Religion​ and Politics

Both topics are about as individual as each child’s HIE outcome. We are a worldwide group, many who practice religion and many who do not, many who have specific political views, and many who do not. Please avoid projecting your religion or lack thereof on others, and your political beliefs, or lack thereof on others.

Asking, Receiving or Giving Support

Social media has powerful tools, and connects billions of people across the planet. It can help, it can hurt, and it is filled with complexities and nuance.

Hope for HIE has been connecting families via social media since 2010. We have developed a comprehensive support framework based on the complexities and nuances that overlap in social media and difficult diagnoses like HIE.

It’s important to take a pause before engaging in online support groups and find the discernment on what peer support can provide, how you can provide it to people, and how you accept feedback and input from others. Sometimes social media support groups aren’t the best places for different needs, and that’s ok, too.

Discussing Outcomes

Outcomes are a natural topic in our community, but they are not the focus of our community, as they are so individual and dividing by outcome prohibits connection. Due to the nature of social media, please be extra aware to avoid utilizing verbiage:

  • That insinuates one outcome is superior to another, labeling someone else’s situation as “worst case scenario”, etc. as this perpetuates stigma against people with disabilities,
  • Including phrases such as “defying the odds”, “prove the doctors wrong”, and “never give up”. These further exacerbate trauma to struggling parents, and many times are flatly inaccurate.
  • Commenting or insinuating parents aren’t trying hard enough to help their child
  • Implying your choices, religion, etc. are the reason for your child’s outcome and projecting that upon others who make different choices.
  • Being dismissive of others feelings/trauma/grief by projecting your own grief and partaking in “Suffering Olympics” (“be thankful your child does xyz”, etc)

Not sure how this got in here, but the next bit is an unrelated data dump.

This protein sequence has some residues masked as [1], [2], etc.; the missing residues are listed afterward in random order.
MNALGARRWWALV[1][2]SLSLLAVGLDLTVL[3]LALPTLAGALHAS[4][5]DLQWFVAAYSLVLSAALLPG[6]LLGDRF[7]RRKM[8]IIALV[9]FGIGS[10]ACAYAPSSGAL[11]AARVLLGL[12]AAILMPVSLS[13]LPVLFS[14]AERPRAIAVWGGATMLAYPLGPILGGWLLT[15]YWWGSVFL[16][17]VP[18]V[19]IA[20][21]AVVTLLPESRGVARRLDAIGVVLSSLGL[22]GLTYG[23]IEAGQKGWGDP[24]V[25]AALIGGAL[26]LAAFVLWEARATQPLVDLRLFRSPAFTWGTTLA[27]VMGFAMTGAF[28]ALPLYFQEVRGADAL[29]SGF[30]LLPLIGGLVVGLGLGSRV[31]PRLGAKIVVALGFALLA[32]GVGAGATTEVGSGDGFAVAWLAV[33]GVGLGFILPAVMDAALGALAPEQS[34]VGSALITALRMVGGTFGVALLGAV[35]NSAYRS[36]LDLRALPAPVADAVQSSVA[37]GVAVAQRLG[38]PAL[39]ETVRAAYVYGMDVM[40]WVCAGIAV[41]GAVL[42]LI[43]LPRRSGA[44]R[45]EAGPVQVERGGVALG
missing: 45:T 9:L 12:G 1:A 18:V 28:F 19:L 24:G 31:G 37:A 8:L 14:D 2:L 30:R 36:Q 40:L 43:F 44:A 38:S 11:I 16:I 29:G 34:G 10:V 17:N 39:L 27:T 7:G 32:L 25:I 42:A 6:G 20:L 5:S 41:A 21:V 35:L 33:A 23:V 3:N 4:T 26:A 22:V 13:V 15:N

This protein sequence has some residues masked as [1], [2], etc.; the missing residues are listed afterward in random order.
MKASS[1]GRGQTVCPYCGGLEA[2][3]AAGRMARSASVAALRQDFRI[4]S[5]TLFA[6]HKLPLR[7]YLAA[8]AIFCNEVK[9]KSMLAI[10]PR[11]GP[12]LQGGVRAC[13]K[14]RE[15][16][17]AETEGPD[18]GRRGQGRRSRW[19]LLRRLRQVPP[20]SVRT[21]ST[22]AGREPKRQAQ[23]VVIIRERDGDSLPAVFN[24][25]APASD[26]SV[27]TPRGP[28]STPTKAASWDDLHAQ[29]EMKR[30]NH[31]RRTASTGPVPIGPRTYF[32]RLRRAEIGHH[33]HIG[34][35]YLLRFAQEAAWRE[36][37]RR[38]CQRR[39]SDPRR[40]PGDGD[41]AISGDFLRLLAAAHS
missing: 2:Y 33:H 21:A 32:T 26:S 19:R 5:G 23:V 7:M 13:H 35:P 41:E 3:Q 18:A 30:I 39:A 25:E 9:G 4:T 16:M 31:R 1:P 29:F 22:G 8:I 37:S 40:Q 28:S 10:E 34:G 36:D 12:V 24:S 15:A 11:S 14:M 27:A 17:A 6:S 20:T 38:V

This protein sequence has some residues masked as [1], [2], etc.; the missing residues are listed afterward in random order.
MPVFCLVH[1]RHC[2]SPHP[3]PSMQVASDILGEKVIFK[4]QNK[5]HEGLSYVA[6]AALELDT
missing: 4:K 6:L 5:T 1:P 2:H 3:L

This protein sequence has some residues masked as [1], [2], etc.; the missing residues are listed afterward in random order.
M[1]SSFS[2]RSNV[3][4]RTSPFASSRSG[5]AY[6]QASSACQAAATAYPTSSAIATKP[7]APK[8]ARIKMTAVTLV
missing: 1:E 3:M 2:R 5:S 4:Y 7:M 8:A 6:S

• Posting commentary that is seen as pity. This further stigmatizes our children.
  • In addition, if you have no personal experience on a topic, please refrain from personal comments that are against the spirit of support.

We HIGHLY ENCOURAGE families to take the leap to learn from each other across all outcomes, to appreciate the joy and love that each child brings, and to avoid pity, bragging and shortsighted commentary that divides the group. Divisive, inaccurate, stigmatizing posts/comments will be removed by the admin team.

Difficult Topics in the HIE Community

HIE is complex. It has a wide range of outcomes. No two children have the same brain, brain impacts, potential for recovery, & everyone has a personal definition of Quality of Life.

Because we have families facing a wide range of outcomes, impacts & decisions, and because the topics at hand are often filled with complex emotions, trauma, grief and other difficulties, we know these conversations can be difficult to find the right words of support.


Medical Complexity Topics:

HIE can impact the ability for the body to sustain life without intervention: breathing, swallowing, eating and organ functioning. Sometimes these are reversible, sometimes they are not.

These decisions can include:

  • Feeding tubes
  • Tracheostomy
  • Dialysis
  • Surgeries
  • Medications
  • Pain management
  • Colostomy
  • Long-term PICC lines


End of Life Decision Making

HIE can impact the ability for the body to sustain life with or without interventions: sometimes end of life decisions have to be made.

These decisions can include removal of life support measures:

  • Sometimes include items on the list to the left
  • Breathing tubes or assistance such as ventilators
  • Vasopressors that keep blood pressure up
  • Do Not Resuscitate (DNR) orders
  • Nutrition & Hydration
  • Pain management


Resources on Complex Decision Making:

Participating in Difficult Conversations

HIE is filled with complexity. HIE itself is a sentinel or “watershed” event — a life-altering event that changes your life in a deep and significant way no matter what the outcome may be. And, there is much uncertainty in these acute/complex care times.

There are also “watershed” conversations & decision-making that many families have to take part in & seek peer support in our community. Sometimes they can be difficult to read about or be exposed to. Sometimes we think we have experienced a similar situation, but haven’t & can provide more general support. Sometimes we have experienced the situation, & have experiential support to offer.

Families sharing for the first time, who may or may not be in the NICU or PICU at the beginning of their journey, or those facing additional decision-making require extra thought and discernment with peer support.

For these “watershed” conversations, take a look at some Do’s & Dont’s of support.